Growth of the Podcast Industry, Analytics and RAD
MPU podcast appears to be thriving. Deservedly so - it is well-produced, timely, informative and entertaining. This MPU forum is a valuable addition. It creates an “MPU community”, engages the audience and provides insight and feedback to the podcast producers/creators.
Life is good in the podcast industry space. It is vibrant and growing. Most podcast producers now are small, “indie” producers, free to experiment with content and with financing models - free, sponsored ads, subscriptions, or requests for donations.
Another healthy feature is the plethora of podcast client apps. Listeners are free to choose which podcast player app to use, most of which are independent from podcast producers.
The increasing presence of paid sponsors and ads is a sign of podcast industry growth. This can be both a good thing … and a bad thing. Ads on internet websites are sometimes good - not overly intrusive or distracting. But they are sometimes bad - intrusive, distracting and invasive of users’ privacy through tracking, selling data, and worse. Ads in podcasts, at least so far, are in the former category - not intrusive, tacky or invasive.
But that could change. Advertisers are demanding and are voraciously seeking metrics of ad consumption. And sometimes for other, more nefarious purposes, such as individual tracking and selling of user data. The ad-tech industry will always want more data, offered up through “analytics” systems that are increasingly sophisticated and capable of being combined with other datasets.
NPR recently introduced, and is promoting, RAD, a podcast analytics standard that NPR hopes will be adopted by podcast producers and podcast client app developers. I hope that adoption will not happen. The RAD analytics standard, if adopted by most podcast client apps, would not be in the interest of the independent podcast producers, the client app developers or the consumers. It would serve the interests only of the large advertisers and the large podcast producers, of which the largest is NPR (link: http://analytics.podtrac.com/industry-rankings/). It’s all about money, growth and control for the large podcast producers, paid for by large advertisers.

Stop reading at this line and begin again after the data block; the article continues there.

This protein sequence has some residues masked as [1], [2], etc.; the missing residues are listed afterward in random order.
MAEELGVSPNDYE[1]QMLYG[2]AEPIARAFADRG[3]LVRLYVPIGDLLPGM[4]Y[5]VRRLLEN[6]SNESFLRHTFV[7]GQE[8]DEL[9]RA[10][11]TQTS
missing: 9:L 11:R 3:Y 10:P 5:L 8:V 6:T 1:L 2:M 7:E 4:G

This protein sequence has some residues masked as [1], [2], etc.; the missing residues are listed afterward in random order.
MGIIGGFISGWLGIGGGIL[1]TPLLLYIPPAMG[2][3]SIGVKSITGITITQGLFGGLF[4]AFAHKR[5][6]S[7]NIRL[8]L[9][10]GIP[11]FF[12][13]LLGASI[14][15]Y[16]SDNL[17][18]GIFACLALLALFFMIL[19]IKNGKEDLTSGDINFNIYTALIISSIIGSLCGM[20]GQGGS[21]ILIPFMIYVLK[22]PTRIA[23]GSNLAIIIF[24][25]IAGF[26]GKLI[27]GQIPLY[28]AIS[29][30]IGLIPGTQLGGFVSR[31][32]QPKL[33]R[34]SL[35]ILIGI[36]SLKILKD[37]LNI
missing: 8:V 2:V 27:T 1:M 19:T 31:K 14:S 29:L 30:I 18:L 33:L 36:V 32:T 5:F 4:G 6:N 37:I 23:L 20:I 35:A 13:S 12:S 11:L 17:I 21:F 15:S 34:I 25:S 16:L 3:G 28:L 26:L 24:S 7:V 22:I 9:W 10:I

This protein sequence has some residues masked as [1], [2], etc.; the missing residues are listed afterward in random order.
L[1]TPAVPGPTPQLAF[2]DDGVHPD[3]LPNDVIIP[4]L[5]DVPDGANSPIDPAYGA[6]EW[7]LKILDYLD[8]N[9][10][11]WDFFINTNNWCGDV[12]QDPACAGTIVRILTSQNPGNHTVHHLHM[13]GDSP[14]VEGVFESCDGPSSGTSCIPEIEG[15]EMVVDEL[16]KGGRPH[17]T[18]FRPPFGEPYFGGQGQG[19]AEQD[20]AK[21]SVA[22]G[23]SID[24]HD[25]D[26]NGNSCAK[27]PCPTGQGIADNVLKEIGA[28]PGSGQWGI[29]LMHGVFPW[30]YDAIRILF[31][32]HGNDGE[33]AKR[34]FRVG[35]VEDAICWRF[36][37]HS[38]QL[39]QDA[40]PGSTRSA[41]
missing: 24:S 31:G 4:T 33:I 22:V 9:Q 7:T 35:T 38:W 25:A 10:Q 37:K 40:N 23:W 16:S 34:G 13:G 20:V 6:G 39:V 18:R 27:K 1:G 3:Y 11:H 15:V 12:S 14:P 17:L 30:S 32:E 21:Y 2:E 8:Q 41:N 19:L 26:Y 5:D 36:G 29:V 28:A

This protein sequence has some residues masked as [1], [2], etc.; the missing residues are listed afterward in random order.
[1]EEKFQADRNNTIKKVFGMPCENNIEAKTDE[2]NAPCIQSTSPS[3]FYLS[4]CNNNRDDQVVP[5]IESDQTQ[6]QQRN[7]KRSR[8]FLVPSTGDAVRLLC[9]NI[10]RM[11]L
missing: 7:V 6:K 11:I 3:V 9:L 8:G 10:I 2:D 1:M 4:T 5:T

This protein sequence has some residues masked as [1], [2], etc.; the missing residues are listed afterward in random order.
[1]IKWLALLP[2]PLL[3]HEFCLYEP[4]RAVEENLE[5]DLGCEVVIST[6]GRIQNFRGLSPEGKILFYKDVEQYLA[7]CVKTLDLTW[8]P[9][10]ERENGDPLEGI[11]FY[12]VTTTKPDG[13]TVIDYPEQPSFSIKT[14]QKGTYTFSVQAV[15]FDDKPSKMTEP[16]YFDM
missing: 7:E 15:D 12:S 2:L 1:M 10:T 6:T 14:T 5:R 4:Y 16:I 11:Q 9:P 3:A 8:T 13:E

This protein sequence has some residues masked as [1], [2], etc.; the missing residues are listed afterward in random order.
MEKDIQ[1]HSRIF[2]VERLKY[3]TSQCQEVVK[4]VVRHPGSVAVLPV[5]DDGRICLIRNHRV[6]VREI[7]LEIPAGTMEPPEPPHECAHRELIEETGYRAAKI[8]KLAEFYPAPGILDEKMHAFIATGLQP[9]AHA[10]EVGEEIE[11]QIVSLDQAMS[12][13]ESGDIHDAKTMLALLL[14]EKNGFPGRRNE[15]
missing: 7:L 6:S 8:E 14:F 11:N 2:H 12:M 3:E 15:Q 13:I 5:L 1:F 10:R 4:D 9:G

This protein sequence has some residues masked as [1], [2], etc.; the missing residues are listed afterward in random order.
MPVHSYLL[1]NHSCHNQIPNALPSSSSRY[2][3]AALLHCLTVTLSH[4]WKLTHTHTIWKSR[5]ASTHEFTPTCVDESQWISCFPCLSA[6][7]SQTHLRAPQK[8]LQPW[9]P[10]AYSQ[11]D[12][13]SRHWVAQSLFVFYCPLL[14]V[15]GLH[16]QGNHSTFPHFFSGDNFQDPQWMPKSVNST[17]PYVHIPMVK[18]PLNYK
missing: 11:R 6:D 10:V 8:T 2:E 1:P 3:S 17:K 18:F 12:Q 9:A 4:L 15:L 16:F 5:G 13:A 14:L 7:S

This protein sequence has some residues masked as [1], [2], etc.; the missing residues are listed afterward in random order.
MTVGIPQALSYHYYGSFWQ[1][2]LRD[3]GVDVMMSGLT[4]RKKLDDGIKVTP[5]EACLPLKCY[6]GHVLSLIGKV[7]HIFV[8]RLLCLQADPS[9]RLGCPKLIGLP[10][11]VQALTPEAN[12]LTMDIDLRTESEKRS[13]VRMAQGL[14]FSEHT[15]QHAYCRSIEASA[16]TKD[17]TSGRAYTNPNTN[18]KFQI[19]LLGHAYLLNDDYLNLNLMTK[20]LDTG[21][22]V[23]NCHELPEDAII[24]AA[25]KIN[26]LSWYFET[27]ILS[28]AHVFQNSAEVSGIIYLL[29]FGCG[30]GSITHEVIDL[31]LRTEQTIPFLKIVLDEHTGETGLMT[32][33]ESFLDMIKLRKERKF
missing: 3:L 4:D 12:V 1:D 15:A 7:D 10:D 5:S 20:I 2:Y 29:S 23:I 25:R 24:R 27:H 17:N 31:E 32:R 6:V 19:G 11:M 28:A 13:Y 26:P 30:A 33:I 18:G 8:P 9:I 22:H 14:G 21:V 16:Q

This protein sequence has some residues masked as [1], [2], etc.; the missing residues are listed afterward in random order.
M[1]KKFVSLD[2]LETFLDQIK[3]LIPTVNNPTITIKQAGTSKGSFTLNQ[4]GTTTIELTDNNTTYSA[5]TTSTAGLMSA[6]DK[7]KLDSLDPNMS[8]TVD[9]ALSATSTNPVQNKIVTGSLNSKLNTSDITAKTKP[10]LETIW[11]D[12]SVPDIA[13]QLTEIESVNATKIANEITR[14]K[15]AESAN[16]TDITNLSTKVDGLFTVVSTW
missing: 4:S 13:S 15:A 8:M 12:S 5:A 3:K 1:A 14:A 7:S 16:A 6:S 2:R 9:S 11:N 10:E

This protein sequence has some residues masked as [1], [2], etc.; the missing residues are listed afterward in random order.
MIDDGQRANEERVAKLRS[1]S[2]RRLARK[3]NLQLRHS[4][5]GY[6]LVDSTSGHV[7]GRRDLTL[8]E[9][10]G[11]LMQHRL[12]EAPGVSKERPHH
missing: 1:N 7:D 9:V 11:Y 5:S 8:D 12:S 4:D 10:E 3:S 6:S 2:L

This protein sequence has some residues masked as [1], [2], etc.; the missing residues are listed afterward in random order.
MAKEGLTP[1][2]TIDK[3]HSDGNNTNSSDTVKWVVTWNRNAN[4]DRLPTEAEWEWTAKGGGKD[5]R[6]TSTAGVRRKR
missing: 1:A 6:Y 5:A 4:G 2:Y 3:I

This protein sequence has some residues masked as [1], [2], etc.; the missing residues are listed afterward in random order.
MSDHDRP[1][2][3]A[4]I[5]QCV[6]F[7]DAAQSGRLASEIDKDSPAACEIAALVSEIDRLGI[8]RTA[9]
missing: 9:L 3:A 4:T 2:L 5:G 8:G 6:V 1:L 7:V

Implementation of RAD standards in downloaded mp3 podcast files and into podcast client apps would allow things like dynamic ad insertion at the time of download and tracking of users by inserting data snippets and ad server URLs to be accessed by podcast client apps at certain time stamps in the podcast files. In other words, the client app would “phone home” to ad servers to report listener’s progress throughout the podcast, This, along with the already-known listener’s IP address could be used to effectively create a database of user data, including location tracking over time, that could be sold or used for other purposes.
The above was a very rough summary of a technically complex proposal. This was eloquently described in the excellent podcast “ATP” (Accidental Tech Podcast) #305. Link: http://atp.fm/episodes/305
The NPR/RAD discussion begins at time stamp 47:00. I recommend that those interested in the future of podcasting listen to this informative discussion.
Marco Arment, developer of the excellent Overcast podcast app, has already declared that he will not implement RAD in the Overcast app. No one (outside of Apple) knows what Apple will do with its dominant (for IOS users) Podcasts app, but Apple’s privacy policies so far have been good. Other observers more knowledgeable than I have predicted that Apple will not adopt RAD in the Podcasts app.
Maybe podcasters (like the new MPU team) should consider taking a stand against this proposed RAD standard.
How do other MPU listeners feel about this? And which podcast player app do you use?